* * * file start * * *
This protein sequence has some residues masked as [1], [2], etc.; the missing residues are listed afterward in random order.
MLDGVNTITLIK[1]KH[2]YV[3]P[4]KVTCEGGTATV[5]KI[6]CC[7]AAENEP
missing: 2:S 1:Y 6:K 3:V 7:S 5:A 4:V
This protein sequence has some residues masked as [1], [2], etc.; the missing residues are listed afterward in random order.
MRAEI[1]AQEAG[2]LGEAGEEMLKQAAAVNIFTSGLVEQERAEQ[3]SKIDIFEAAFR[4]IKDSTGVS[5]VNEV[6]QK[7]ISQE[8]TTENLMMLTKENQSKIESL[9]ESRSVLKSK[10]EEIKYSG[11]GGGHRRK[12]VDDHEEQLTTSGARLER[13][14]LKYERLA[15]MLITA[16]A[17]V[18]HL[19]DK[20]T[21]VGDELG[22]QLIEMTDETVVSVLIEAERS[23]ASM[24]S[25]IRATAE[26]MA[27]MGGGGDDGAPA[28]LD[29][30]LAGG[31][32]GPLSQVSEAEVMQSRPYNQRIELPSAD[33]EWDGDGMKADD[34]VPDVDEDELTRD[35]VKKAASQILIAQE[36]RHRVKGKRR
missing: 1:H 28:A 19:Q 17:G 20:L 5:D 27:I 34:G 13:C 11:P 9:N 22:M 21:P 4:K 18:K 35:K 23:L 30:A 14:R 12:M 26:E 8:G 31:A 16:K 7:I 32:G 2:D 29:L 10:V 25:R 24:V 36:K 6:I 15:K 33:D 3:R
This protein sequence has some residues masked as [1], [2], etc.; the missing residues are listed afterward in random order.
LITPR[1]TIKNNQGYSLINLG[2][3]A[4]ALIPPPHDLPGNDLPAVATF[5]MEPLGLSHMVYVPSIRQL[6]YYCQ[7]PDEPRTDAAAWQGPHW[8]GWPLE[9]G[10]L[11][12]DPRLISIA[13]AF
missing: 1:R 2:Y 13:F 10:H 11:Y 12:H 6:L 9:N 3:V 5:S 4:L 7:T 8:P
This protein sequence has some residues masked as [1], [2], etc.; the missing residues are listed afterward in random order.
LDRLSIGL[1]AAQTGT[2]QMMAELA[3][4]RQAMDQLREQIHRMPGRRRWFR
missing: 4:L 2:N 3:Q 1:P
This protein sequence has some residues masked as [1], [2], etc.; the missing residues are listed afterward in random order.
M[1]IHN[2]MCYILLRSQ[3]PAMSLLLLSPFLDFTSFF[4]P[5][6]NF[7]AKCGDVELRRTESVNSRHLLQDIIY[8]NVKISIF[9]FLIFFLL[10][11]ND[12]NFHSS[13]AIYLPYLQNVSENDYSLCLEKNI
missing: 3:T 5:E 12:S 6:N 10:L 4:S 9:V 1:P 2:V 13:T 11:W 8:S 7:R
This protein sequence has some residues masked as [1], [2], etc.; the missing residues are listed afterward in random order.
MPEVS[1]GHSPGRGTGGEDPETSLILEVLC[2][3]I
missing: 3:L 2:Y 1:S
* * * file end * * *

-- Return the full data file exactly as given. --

This protein sequence has some residues masked as [1], [2], etc.; the missing residues are listed afterward in random order.
MLDGVNTITLIK[1]KH[2]YV[3]P[4]KVTCEGGTATV[5]KI[6]CC[7]AAENEP
missing: 2:S 1:Y 6:K 3:V 7:S 5:A 4:V
This protein sequence has some residues masked as [1], [2], etc.; the missing residues are listed afterward in random order.
MRAEI[1]AQEAG[2]LGEAGEEMLKQAAAVNIFTSGLVEQERAEQ[3]SKIDIFEAAFR[4]IKDSTGVS[5]VNEV[6]QK[7]ISQE[8]TTENLMMLTKENQSKIESL[9]ESRSVLKSK[10]EEIKYSG[11]GGGHRRK[12]VDDHEEQLTTSGARLER[13][14]LKYERLA[15]MLITA[16]A[17]V[18]HL[19]DK[20]T[21]VGDELG[22]QLIEMTDETVVSVLIEAERS[23]ASM[24]S[25]IRATAE[26]MA[27]MGGGGDDGAPA[28]LD[29][30]LAGG[31][32]GPLSQVSEAEVMQSRPYNQRIELPSAD[33]EWDGDGMKADD[34]VPDVDEDELTRD[35]VKKAASQILIAQE[36]RHRVKGKRR
missing: 1:H 28:A 19:Q 17:G 20:L 5:D 27:I 34:G 13:C 11:P 9:N 22:M 21:P 4:K 18:K 35:K 23:L 30:A 14:R 12:M 26:E 8:G 31:A 16:K 7:I 32:G 2:D 29:L 10:V 25:R 24:V 36:K 6:I 15:K 33:D 3:R
This protein sequence has some residues masked as [1], [2], etc.; the missing residues are listed afterward in random order.
LITPR[1]TIKNNQGYSLINLG[2][3]A[4]ALIPPPHDLPGNDLPAVATF[5]MEPLGLSHMVYVPSIRQL[6]YYCQ[7]PDEPRTDAAAWQGPHW[8]GWPLE[9]G[10]L[11][12]DPRLISIA[13]AF
missing: 1:R 2:Y 13:F 10:H 11:Y 12:H 6:L 9:N 3:V 5:S 4:L 7:T 8:P
This protein sequence has some residues masked as [1], [2], etc.; the missing residues are listed afterward in random order.
LDRLSIGL[1]AAQTGT[2]QMMAELA[3][4]RQAMDQLREQIHRMPGRRRWFR
missing: 4:L 2:N 3:Q 1:P
This protein sequence has some residues masked as [1], [2], etc.; the missing residues are listed afterward in random order.
M[1]IHN[2]MCYILLRSQ[3]PAMSLLLLSPFLDFTSFF[4]P[5][6]NF[7]AKCGDVELRRTESVNSRHLLQDIIY[8]NVKISIF[9]FLIFFLL[10][11]ND[12]NFHSS[13]AIYLPYLQNVSENDYSLCLEKNI
missing: 3:T 5:E 12:S 6:N 10:L 4:S 9:V 1:P 2:V 13:T 11:W 8:S 7:R
This protein sequence has some residues masked as [1], [2], etc.; the missing residues are listed afterward in random order.
MPEVS[1]GHSPGRGTGGEDPETSLILEVLC[2][3]I
missing: 3:L 2:Y 1:S